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ERIC Number: ED451771
Record Type: Non-Journal
Publication Date: 2001-Jan
Pages: 16
Abstractor: N/A
Reference Count: N/A
ISBN: N/A
ISSN: N/A
Looking Back, Going Forward: The Carnegie Commission Tuition Policy. The New Millennium Project on Higher Education Costs, Pricing, and Productivity Working Paper.
Wellman, Jane V.
In thinking about the design of public policy for higher education finance, it may be instructive to look back at the evolution of finance policy and how it has worked over the last three decades of U.S. higher education. The vehicle for this exploration is the tuition policy framework developed by the Carnegie Commission on Higher Education published in 1973. This seminal work outlined an economic framework for formulating policy on higher education finance as well as specific recommendations for tuition and financial aid policies. The Carnegie Commission conducted a comprehensive review of revenue and expenditure trends in higher education and developed eight recommendations on directions for the future financing of higher education, including the role of student tuition as a source of revenue. An often-remembered recommendation was that resident student undergraduate tuition charges should average one-third of the institution's total cost to educate a student. This Commission's perspective on finance went well beyond this controversial recommendation to include a general framework to guide decisions about higher education finance between the states and the federal government, public and private institutions, and undergraduate and graduate education. The central findings of the Commission's 1973 work can be clustered into: (1) a framework for thinking about higher education finance and the role of tuition as revenue; (2) an analysis of revenue and expenditure patterns to determine "who pays"; (3) an examination of personal and societal benefits accrued from investment in higher education that highlights "who benefits"; and (4) recommendations on optimal pricing policies and overall strategy changes in investment in higher education. The Commission's recommendations were never implemented across the board, but they were influential in framing discussions about finance in higher education. The recommendations of the Carnegie Commission may not be practical in the current environment, but the framework and principles that guided the work are enduring and should be helpful to today's leaders as they struggle with difficult decisions and look for guidance on "best practice." (SLD)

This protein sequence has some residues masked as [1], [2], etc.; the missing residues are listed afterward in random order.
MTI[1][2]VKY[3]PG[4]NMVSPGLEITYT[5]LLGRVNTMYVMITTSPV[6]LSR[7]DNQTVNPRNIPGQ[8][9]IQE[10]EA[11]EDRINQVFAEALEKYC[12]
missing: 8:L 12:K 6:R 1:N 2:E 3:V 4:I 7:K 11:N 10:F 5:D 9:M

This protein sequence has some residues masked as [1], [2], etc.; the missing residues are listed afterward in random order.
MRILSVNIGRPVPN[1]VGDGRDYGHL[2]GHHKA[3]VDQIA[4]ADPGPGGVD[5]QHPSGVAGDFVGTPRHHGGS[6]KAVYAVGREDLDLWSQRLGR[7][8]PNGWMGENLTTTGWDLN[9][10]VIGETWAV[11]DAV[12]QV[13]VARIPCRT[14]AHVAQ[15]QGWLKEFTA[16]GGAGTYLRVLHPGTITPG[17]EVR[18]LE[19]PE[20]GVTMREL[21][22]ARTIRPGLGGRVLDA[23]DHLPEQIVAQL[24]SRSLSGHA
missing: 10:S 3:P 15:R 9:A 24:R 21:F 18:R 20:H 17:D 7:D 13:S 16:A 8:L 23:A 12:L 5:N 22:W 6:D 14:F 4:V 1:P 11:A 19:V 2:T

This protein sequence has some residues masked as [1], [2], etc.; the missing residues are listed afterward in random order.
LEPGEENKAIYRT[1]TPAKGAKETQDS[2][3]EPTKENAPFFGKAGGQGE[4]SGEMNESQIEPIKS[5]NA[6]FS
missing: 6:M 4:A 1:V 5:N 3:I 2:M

Publication Type: Historical Materials
Education Level: N/A
Audience: N/A
Language: English
Sponsor: Ford Foundation, New York, NY.; Education Resources Inst., Boston, MA.
Authoring Institution: Institute for Higher Education Policy, Washington, DC.